The Founding of the Republic BY scooter’s John Adams – The Founding of the Republic John Adams was born into a comfortable life, but not a wealthy one. He came from a family of farmers located in Massachusetts; he was born October 30 1735. John’s father was also the deacon in the Congregational Church in their tidy little New England village, and besides farming earned a living as a shoe maker. John grew up your average child, spending all of his time outdoors, hating school, hunting and fishing; John was even caught skipping school to go hunting and fishing on the arm.
John later said in his life he would have been Just as happy and actually preferred to have been a farmer due to the love of the outdoors. John’s father was the one who wished him to get a quality education and even become a clergyman one day. John married Abigail Smith in 1764, they have five children in the next eight years of the marriage. John and Abigail did lose one child; a little girl Susann died in infancy. Minion six years before meeting Abigail, John would move to Boston and start his legal career.
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He had a lot of ups and downs as a lawyer and establishing his reactive. For his first year that his practice was open he only had one client and he did not win the initial case; he won it at the Jury case 3 years later. After winning that case, his practice grew in leaps and bounds. John Adams became the most successful lawyer in Boston, he had twice the case load of any other lawyer in the city and won twice as many cases. John was chosen to defend the soldiers of the British Army who were accused of the Boston Massacre in March 1770.
John actually prevented any of the accused from even setting foot into a Jail with his incredible defense. John Adams played a huge role in the Stamp Act of 1765, but at the beginning of the colonial protest he was reluctant to play a prominent role. John was simple afraid his participation would hurt his family, and his legal practice. He had no trust in the leaders of the radical movement, that included his cousin Samuel Adams. But not long afterwards he felt he had to act, he began writing anonymous newspaper essays and helping to print the colonial propaganda pieces.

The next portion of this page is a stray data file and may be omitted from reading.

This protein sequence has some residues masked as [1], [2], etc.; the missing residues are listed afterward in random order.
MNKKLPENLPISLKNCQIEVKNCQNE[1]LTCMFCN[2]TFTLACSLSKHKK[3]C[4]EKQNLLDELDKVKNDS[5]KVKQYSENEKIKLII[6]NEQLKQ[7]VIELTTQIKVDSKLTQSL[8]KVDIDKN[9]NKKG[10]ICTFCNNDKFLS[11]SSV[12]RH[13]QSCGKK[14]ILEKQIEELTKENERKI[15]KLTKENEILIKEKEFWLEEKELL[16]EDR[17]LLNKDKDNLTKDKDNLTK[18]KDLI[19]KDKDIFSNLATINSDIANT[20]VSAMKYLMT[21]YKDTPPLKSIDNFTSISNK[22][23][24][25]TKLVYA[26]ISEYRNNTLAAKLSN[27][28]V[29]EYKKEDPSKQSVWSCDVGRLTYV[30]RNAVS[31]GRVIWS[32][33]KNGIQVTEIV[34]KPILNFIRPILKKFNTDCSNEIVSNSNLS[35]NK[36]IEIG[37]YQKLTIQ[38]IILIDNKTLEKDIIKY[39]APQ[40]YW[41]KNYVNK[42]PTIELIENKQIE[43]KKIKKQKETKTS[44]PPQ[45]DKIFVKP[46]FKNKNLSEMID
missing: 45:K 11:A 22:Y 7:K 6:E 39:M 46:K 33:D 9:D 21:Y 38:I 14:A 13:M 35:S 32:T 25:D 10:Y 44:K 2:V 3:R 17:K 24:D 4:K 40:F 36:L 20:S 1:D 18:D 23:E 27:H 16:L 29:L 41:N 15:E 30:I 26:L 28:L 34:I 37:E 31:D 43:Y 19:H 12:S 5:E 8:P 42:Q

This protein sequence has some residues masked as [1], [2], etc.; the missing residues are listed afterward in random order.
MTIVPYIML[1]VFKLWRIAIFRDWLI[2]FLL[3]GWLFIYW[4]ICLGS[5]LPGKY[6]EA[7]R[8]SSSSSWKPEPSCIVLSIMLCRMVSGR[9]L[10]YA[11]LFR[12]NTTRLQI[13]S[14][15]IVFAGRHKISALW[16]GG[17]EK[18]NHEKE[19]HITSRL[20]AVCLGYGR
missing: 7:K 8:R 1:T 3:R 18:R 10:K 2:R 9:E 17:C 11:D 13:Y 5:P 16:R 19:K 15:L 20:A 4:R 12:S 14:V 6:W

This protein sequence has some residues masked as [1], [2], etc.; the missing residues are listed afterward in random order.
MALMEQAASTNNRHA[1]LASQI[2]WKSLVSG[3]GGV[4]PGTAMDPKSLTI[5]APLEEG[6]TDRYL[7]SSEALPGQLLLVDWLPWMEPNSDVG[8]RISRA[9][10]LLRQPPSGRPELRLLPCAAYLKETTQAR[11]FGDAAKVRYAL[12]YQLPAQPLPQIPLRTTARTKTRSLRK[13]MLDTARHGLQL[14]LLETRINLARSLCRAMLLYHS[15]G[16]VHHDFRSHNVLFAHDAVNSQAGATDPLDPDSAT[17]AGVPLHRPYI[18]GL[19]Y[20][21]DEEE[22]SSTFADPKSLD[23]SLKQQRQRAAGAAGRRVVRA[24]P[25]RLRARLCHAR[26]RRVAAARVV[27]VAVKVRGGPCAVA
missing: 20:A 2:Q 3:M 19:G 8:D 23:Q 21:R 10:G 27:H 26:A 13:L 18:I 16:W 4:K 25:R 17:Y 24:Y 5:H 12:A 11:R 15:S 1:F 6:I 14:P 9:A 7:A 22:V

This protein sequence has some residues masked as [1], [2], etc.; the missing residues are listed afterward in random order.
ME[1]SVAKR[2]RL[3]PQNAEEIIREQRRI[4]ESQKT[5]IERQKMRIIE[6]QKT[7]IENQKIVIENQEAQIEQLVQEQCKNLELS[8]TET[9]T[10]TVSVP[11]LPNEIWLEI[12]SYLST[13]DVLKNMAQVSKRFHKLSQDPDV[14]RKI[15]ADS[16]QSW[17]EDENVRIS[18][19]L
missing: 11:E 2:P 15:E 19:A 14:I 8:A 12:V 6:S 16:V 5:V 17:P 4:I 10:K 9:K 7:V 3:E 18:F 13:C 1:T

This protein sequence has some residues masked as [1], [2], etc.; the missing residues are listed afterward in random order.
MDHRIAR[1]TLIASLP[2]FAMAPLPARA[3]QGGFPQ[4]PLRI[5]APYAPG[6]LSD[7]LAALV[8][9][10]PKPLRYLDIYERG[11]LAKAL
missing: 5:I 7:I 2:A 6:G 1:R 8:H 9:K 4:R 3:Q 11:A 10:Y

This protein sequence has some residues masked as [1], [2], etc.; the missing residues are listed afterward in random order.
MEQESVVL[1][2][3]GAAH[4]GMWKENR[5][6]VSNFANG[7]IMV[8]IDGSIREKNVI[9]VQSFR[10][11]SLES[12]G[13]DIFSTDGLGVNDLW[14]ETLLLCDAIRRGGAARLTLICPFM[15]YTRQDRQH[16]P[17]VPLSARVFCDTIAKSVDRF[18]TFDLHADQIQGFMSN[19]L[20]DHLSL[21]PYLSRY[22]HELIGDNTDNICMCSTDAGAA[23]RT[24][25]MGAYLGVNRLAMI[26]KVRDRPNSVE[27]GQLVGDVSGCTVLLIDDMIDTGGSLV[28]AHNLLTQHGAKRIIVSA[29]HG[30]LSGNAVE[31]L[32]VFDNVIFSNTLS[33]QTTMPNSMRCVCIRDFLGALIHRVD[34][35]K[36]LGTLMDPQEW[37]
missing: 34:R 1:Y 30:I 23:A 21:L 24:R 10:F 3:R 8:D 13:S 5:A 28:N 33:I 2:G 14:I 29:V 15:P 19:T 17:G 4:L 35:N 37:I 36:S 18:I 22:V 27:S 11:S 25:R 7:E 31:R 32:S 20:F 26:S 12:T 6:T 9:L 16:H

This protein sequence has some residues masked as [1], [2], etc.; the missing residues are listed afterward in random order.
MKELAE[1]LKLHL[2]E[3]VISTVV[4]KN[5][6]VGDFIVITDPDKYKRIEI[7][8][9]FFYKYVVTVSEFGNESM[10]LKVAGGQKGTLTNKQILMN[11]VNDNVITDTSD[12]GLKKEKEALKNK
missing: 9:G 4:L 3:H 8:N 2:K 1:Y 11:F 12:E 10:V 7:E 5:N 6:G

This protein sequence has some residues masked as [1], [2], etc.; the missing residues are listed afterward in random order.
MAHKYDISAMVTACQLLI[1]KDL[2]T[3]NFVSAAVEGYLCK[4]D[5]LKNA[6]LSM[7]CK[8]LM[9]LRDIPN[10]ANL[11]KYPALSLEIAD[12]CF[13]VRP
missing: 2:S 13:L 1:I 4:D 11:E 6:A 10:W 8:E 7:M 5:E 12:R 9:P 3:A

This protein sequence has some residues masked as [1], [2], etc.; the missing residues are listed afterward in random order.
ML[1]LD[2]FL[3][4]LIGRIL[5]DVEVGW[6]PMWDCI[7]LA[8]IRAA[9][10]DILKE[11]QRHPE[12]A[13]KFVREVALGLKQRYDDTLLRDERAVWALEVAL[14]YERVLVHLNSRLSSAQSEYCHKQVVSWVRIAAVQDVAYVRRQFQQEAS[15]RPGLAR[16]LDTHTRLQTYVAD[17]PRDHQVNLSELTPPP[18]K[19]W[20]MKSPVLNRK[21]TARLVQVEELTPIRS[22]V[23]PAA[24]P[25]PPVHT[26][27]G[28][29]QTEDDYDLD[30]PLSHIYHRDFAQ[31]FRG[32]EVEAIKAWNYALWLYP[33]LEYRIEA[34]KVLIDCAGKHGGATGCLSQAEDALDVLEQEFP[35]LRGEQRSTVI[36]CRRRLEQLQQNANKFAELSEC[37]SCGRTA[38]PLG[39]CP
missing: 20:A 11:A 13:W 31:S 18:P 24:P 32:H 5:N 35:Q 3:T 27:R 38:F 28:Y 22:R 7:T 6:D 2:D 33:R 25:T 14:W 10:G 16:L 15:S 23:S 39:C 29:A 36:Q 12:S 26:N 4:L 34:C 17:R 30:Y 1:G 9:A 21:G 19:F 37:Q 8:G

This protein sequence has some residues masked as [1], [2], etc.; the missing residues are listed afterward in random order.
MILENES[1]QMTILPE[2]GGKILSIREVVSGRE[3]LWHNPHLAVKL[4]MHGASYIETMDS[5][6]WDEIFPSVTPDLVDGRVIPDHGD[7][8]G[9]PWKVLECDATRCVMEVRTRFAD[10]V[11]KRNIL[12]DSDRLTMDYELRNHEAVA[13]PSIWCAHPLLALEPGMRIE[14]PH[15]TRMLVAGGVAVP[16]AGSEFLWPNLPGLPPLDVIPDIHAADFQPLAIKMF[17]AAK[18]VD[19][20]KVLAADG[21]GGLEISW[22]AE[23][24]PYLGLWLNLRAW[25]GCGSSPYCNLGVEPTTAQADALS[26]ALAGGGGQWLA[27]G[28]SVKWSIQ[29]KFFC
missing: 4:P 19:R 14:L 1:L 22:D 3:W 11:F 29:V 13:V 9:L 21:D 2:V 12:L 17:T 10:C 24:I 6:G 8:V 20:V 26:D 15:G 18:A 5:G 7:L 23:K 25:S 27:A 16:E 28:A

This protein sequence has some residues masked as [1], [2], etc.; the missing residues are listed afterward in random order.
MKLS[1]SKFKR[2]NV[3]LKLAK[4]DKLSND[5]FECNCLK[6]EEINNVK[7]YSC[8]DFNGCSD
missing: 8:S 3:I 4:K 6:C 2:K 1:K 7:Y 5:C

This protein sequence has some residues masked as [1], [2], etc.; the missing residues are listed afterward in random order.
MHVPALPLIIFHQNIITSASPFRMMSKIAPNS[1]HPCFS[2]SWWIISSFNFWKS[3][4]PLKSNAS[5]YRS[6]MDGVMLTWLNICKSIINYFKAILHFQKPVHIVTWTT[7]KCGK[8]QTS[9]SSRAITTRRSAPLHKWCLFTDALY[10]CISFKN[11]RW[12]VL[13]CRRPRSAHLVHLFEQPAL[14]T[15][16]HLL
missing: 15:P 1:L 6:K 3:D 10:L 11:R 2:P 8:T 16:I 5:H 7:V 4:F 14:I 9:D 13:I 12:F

His most famous piece published during the Stamp Act was titled “A Dissertation on Cannon and Feudal Law” in the Boston Gazette. John Adams did not intend for this paper to be a political essay or even relate to the Stamp act; but the paper created such an inspiration in the people; the paper wrote about the horrible British laws being forced upon them and how Americans had God given freedom and liberty. John then Joined the group the Sons of Liberty; which was ran by his cousin Samuel Adams and friend James Otis.
The Sons of Liberty was basically an organized mob when it comes down to it, they operated in secret against the Stamp Act; they organized riots and intimated tax collectors. But John Adams hated the violence that the Sons of Liberty enacted upon he city streets and actually wished for a peaceful resolution on changing the policy of the Stamp Act. John Adams eventually lost his Job due to Mr… Hutchinson a court to work in… John Adams had no Job.
John did remain in the Sons of Liberty until the Stamp Act was repealed by parliament on March 18, 1766; John did celebrate the event but doubted the future of the colonies political effectiveness. During the Stamp Act, John Adams was sent to Philadelphia as a delegate from Massachusetts to the First Continental Congress. John was reelected to the Second Continental Congress as a delegate also. John Adams did something which he is very infamous for; he nominated George Washington of Virginia to be the commander of the Continental Army when created in June 1775.
John Adams was soon seen as a leader of the Congress that pushed for the Declaration of Independence. Thomas Jefferson along with John Adams , Benjamin Franklin and others were appointed to prepare toe Declaration of Independence. There were actually ninety people chosen to write it, but those named were the most recognized with the most involvement of the time. John Adams was sent to France to help secure French aid during the Revolutionary War which eventually led to the Colonies winning their Independence tit French help.
During this time John Adams was elected to serve as the head of the Board of War and Ordinance, this was the congressional committee that oversaw the continental army. By the end of the Revolutionary War, John Adams had earned respect from the nation and a reputation as a man who had served his country no matter the personal sacrifices he may have had to endure; he was a patriot. The considered him a brilliant, blunt-spoken man that had an independent mind. John also received a reputation as a brilliant writer for the essays he wrote and published during the SASS and sass.